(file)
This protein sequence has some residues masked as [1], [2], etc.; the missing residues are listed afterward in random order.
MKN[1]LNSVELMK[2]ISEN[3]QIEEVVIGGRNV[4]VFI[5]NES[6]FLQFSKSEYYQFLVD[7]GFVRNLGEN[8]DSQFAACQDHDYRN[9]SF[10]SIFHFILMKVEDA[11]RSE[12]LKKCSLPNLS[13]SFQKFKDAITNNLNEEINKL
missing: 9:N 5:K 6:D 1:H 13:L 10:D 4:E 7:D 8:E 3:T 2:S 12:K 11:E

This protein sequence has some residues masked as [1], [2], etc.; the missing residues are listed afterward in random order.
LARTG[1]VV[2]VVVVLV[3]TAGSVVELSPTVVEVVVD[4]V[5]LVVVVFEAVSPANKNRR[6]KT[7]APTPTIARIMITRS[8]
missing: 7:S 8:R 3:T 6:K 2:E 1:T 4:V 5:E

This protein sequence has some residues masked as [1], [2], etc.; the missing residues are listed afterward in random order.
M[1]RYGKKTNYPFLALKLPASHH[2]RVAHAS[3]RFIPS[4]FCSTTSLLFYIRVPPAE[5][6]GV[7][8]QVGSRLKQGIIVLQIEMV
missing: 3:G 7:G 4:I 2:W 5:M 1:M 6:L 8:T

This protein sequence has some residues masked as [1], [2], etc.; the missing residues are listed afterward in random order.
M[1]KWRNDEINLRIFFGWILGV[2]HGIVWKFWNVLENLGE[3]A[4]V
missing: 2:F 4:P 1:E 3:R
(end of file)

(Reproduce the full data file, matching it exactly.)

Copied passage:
This protein sequence has some residues masked as [1], [2], etc.; the missing residues are listed afterward in random order.
MKN[1]LNSVELMK[2]ISEN[3]QIEEVVIGGRNV[4]VFI[5]NES[6]FLQFSKSEYYQFLVD[7]GFVRNLGEN[8]DSQFAACQDHDYRN[9]SF[10]SIFHFILMKVEDA[11]RSE[12]LKKCSLPNLS[13]SFQKFKDAITNNLNEEINKL
missing: 9:N 5:K 6:D 1:H 13:L 10:D 4:E 7:D 8:E 3:T 2:S 12:K 11:E

This protein sequence has some residues masked as [1], [2], etc.; the missing residues are listed afterward in random order.
LARTG[1]VV[2]VVVVLV[3]TAGSVVELSPTVVEVVVD[4]V[5]LVVVVFEAVSPANKNRR[6]KT[7]APTPTIARIMITRS[8]
missing: 7:S 8:R 3:T 6:K 2:E 1:T 4:V 5:E

This protein sequence has some residues masked as [1], [2], etc.; the missing residues are listed afterward in random order.
M[1]RYGKKTNYPFLALKLPASHH[2]RVAHAS[3]RFIPS[4]FCSTTSLLFYIRVPPAE[5][6]GV[7][8]QVGSRLKQGIIVLQIEMV
missing: 3:G 7:G 4:I 2:W 5:M 1:M 6:L 8:T

This protein sequence has some residues masked as [1], [2], etc.; the missing residues are listed afterward in random order.
M[1]KWRNDEINLRIFFGWILGV[2]HGIVWKFWNVLENLGE[3]A[4]V
missing: 2:F 4:P 1:E 3:R